Supplier sp1 = new Supplier(101,"Xyz Pvt Ltd.",df.parse("2016-04-01"));
            Supplier sp2 = new Supplier(102,"Abc Pvt Ltd.",df.parse("2012-01-01"));
                                    
            producer.send(new ProducerRecord<String,Supplier>(topicName,"SUP",sp1)).get();
            producer.send(new ProducerRecord<String,Supplier>(topicName,"SUP",sp2)).get();
                                    
            System.out.println("SupplierProducer Completed.");
            producer.close();
                                    
        }
    }                                                       
                            

The producer code in this tutorial is almost same as earlier examples. I changed the value serializer class name. I also changed the producer generics parameter. And finally, we are sending two messages using synchronous send.


Kafka Consumer

Now we need a consumer. We can't use console consumer because we need a custom deserializer to interpret our message records. Let's look at our consumer code shown below.

                                
    import java.util.*;
    import org.apache.kafka.clients.consumer.KafkaConsumer;
    import org.apache.kafka.clients.consumer.ConsumerRecords;
    import org.apache.kafka.clients.consumer.ConsumerRecord;
                                    
    public class SupplierConsumer{
                                    
        public static void main(String[] args) throws Exception{
                                
            String topicName = "SupplierTopic";
            String groupName = "SupplierTopicGroup";
                            
            Properties props = new Properties();
            props.put("bootstrap.servers", "localhost:9092,localhost:9093");
            props.put("group.id", groupName);
            props.put("key.deserializer", "org.apache.kafka.common.serialization.StringDeserializer");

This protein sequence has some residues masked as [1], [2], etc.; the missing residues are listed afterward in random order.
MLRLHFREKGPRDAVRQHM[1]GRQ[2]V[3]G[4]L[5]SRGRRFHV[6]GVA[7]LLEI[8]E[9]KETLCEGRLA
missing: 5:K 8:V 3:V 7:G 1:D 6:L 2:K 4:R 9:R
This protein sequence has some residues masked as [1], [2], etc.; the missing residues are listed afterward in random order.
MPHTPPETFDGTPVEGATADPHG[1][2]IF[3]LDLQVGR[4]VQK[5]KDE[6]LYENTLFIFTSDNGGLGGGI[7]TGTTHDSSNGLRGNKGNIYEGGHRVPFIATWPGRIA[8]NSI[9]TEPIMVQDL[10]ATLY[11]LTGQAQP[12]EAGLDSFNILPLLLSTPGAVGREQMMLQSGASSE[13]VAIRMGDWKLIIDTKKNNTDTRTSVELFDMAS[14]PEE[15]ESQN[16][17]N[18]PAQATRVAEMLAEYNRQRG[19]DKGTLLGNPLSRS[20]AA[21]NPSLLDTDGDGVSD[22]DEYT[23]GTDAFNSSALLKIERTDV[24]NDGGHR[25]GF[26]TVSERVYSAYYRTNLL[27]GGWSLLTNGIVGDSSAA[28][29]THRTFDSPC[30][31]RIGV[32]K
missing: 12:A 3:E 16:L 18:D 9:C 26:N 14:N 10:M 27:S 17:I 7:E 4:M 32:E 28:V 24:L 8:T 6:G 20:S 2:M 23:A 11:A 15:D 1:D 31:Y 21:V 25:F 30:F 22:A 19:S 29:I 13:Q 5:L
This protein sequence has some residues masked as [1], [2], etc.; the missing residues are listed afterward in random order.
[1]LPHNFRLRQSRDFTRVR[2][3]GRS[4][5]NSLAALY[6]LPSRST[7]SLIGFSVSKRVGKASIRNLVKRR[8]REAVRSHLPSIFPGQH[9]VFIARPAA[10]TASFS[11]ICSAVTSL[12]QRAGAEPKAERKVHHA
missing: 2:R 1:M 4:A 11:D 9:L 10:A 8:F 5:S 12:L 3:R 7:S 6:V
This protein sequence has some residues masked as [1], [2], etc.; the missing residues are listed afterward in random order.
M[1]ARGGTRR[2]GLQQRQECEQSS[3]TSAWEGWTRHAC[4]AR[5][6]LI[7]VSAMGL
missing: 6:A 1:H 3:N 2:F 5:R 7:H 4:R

props.put("value.deserializer", "SupplierDeserializer");                                
                                
            KafkaConsumer<String, Supplier> consumer = new KafkaConsumer<>(props);
            consumer.subscribe(Arrays.asList(topicName));
                                
            while (true){
                ConsumerRecords<String, Supplier> records = consumer.poll(100);
                for (ConsumerRecord<String, Supplier>record : records){
                    System.out.println("Supplier id= " + String.valueOf(record.value().getID()) + " Supplier  Name = " + record.value().getName() + " Supplier Start Date = " + record.value().getStartDate().toString());
                }
            }
                                
        }
    }                                                       
                            

We are creating our first consumer. We haven't created a consumer earlier in this tutorial. Understanding consumers will take another set of sessions, so I am not going to explain the above consumer code in this lesson. That's a separate topic covered in the later lesions. But just to give you a glimpse, we implemented a loop. The loop is processing each message that the consumer received from the Kafka broker. I am only displaying all three supplier fields on the console. So, it will show you all the suppliers received on the consumer side.
If you want to execute the code and observe the outcome. Follow the video tutorial. The video demonstrates the compilation and execution process using SBT. If you want to use SBT, you will need a build file. You can use below content in your build file to compile this example.

                                
    name := "KafkaTest"

    libraryDependencies ++= Seq(
    "org.apache.kafka" % "kafka-clients" % "0.10.1.0"
    exclude("javax.jms", "jms")
    exclude("com.sun.jdmk", "jmxtools")
    exclude("com.sun.jmx", "jmxri")
    exclude("org.slf4j", "slf4j-simple")
    )                                           
                            

That's it for this session. We will cover some more details on Kafka producer in next session. See you again.
Thanks for watching Learning Journal. Keep learning and keep growing.